Michael Schumacher's doctors have started trying to wake up the Formula One great from the medically induced coma he's been in since a skiing accident last month, his manager said Thursday.
The 45-year-old Schumacher suffered serious head injuries when he fell and hit the right side of his head on a rock in the French resort of Meribel on Dec. 29. The seven-time F1 champion has been in an induced coma in Grenoble University Hospital since then, although his condition stabilized following surgery after initially being described as critical.
"Michael's sedation is being reduced in order to allow the start of the waking-up process, which may take a long time," Schumacher's manager, Sabine Kehm, said in a statement. Schumacher was being kept artificially sedated and his body temperature was lowered to between 34 and 35 degrees C, to reduce swelling in the brain, reduce its energy consumption and allow it to rest.
Kehm said she was only providing an update now on Schumacher's condition to clarify media leaks, and that no further details would be provided. French newspaper l'Equipe first reported on Wednesday that doctors had started trying to wake up Schumacher.
Experts said it was a good sign that Schumacher's doctors were trying to bring him out of the coma and that the first 24 hours would be critical.
"It means they have probably seen the pressure in his skull reduced," said Dr. Clemens Pahl, a brain trauma expert at King's College Hospital in London.
Pahl warned that if Schumacher hasn't recovered enough to wake up on his own, doctors might need to put him back in the coma.
"It could be that swelling in his brain hasn't come to an end yet so they might need to increase the medications again," he said. Pahl said that wasn't uncommon in patients with brain injuries and that sometimes it took several attempts to bring someone out of an induced coma.
Brain experts said it will be fundamental to determine whether Schumacher was aware of his surroundings and could respond to basic commands from doctors, like raising his hand.
"This is a test to see what his function is like," said Dr. Anthony Strong, an emeritus chair in neurosurgery at King's College London. He said that once the sedatives wear off, Schumacher's doctors would see if he can breathe on his own and if he responds to mild pain stimulus, like gentle pressing on his eyebrows.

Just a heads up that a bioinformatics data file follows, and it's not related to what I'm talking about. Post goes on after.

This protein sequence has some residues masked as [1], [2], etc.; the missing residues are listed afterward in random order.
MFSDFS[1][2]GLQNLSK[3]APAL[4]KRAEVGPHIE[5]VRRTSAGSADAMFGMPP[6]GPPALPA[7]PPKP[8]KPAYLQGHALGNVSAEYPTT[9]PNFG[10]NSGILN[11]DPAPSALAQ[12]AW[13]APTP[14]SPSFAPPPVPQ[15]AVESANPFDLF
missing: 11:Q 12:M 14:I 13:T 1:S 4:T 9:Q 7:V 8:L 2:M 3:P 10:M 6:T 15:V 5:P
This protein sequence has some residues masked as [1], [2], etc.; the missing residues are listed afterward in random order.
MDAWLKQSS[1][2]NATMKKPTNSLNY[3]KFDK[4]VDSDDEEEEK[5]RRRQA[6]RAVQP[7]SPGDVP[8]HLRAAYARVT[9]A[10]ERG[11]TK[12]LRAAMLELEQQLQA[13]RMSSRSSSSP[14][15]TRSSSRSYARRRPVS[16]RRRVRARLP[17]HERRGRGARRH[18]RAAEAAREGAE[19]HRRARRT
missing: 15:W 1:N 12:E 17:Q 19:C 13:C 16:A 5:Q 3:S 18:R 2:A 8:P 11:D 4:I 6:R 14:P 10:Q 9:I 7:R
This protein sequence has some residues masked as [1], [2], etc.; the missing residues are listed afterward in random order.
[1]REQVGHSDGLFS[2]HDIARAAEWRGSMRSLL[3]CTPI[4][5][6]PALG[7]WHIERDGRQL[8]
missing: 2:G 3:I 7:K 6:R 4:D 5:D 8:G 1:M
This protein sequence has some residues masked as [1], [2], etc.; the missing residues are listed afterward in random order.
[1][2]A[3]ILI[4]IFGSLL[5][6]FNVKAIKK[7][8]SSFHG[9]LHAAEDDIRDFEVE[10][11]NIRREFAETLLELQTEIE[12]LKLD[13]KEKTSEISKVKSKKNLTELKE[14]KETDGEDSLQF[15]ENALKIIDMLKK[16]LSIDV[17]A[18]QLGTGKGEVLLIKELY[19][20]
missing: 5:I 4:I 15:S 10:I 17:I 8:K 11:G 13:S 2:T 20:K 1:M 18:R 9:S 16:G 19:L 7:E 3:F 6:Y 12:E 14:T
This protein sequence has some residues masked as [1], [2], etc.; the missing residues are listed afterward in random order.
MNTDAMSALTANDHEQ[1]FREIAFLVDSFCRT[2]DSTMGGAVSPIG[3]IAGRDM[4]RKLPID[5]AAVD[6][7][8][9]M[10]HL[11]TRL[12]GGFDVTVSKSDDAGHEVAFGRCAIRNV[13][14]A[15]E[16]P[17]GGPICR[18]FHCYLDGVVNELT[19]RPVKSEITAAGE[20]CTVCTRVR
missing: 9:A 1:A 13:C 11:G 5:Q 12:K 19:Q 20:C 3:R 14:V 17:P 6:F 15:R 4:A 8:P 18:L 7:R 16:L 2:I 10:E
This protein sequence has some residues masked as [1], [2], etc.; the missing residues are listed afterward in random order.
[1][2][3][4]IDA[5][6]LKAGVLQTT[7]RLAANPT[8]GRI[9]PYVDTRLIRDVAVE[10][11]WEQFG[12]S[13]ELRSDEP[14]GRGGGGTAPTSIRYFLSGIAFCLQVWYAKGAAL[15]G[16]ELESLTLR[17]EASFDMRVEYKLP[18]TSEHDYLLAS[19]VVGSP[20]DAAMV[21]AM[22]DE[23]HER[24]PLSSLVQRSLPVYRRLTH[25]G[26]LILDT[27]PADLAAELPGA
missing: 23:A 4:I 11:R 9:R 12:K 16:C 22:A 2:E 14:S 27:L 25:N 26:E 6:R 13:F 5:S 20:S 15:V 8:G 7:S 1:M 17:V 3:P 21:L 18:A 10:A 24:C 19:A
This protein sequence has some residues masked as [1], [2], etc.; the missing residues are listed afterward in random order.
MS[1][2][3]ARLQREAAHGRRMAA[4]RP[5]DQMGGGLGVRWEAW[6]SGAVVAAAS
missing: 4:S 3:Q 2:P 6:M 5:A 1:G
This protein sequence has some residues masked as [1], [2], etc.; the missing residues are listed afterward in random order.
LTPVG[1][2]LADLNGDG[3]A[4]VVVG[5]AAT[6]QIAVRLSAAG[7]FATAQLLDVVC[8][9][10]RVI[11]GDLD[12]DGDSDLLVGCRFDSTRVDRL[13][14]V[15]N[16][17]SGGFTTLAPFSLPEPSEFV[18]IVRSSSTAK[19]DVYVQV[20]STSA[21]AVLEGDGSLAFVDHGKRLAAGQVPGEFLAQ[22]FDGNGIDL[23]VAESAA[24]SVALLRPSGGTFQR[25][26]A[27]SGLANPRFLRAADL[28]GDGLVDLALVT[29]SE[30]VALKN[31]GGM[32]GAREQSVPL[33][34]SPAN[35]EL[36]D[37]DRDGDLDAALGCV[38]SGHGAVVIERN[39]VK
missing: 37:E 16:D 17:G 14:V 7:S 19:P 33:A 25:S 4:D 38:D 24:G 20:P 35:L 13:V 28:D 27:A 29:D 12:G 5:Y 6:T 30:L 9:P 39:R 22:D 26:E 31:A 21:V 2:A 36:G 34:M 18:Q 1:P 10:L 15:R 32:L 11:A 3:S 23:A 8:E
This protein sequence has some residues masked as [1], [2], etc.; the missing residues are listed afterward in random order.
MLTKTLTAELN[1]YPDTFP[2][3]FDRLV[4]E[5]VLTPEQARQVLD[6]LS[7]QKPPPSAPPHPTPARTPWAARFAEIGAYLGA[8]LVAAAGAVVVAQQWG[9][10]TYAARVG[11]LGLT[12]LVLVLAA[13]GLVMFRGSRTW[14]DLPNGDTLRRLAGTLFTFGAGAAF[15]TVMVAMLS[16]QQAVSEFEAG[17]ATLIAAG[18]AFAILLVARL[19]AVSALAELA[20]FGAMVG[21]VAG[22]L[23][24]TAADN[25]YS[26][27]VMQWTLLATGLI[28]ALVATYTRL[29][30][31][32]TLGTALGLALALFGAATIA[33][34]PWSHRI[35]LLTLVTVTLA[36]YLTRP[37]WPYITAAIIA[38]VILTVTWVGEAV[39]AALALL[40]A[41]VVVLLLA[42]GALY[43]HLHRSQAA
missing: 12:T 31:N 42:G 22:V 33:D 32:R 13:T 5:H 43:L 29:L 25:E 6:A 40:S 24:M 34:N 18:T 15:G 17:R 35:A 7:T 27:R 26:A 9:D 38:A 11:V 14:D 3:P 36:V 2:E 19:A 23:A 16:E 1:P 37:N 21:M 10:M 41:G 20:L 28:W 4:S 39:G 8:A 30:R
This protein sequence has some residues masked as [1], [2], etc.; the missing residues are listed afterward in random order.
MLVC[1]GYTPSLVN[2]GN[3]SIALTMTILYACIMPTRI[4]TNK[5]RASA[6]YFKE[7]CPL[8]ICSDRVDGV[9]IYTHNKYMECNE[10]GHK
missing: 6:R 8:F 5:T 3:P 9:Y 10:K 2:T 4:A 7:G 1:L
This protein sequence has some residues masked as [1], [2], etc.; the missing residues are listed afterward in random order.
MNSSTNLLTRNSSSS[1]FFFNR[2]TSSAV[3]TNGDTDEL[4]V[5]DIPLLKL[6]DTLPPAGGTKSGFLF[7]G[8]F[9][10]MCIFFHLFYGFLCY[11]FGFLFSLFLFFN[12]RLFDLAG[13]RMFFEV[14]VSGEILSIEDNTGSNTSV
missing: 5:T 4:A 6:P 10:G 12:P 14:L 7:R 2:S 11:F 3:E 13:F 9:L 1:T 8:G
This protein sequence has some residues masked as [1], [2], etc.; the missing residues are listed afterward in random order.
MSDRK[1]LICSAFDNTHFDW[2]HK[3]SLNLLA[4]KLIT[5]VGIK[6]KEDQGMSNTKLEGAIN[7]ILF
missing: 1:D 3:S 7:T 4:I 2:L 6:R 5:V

"Doctors will want to see if he can say `hello,' if he [can] probe his recollection of events and to see if he can recognize family members and remember his own identity," Strong said. If Schumacher doesn't respond to their voice, they will also look to see if he tries to pull out any of the tubes in him or rip the dressing off his wounds — which would be a sign that he is aware of where he is.
Still, experts said it would likely be months before Schumacher's prognosis becomes clear — and that lasting brain damage was a possibility.
"If he pulls through, he may not be the man he was," said Dr. Tipu Aziz, head of neurosurgery at Oxford University. "Given the length of time he's been in (intensive care), he has clearly had a very severe head injury," he said. "It's too early to know how intact he will be, but I would guess there is going to be some kind of lasting damage."
Schumacher earned universal acclaim for his uncommon and sometimes ruthless driving talent, which led to a record 91 race wins. He retired from Formula One in 2012 after garnering an unmatched seven world titles. His accident happened on a family vacation in the Alps as Schumacher was skiing with his 14-year-old son.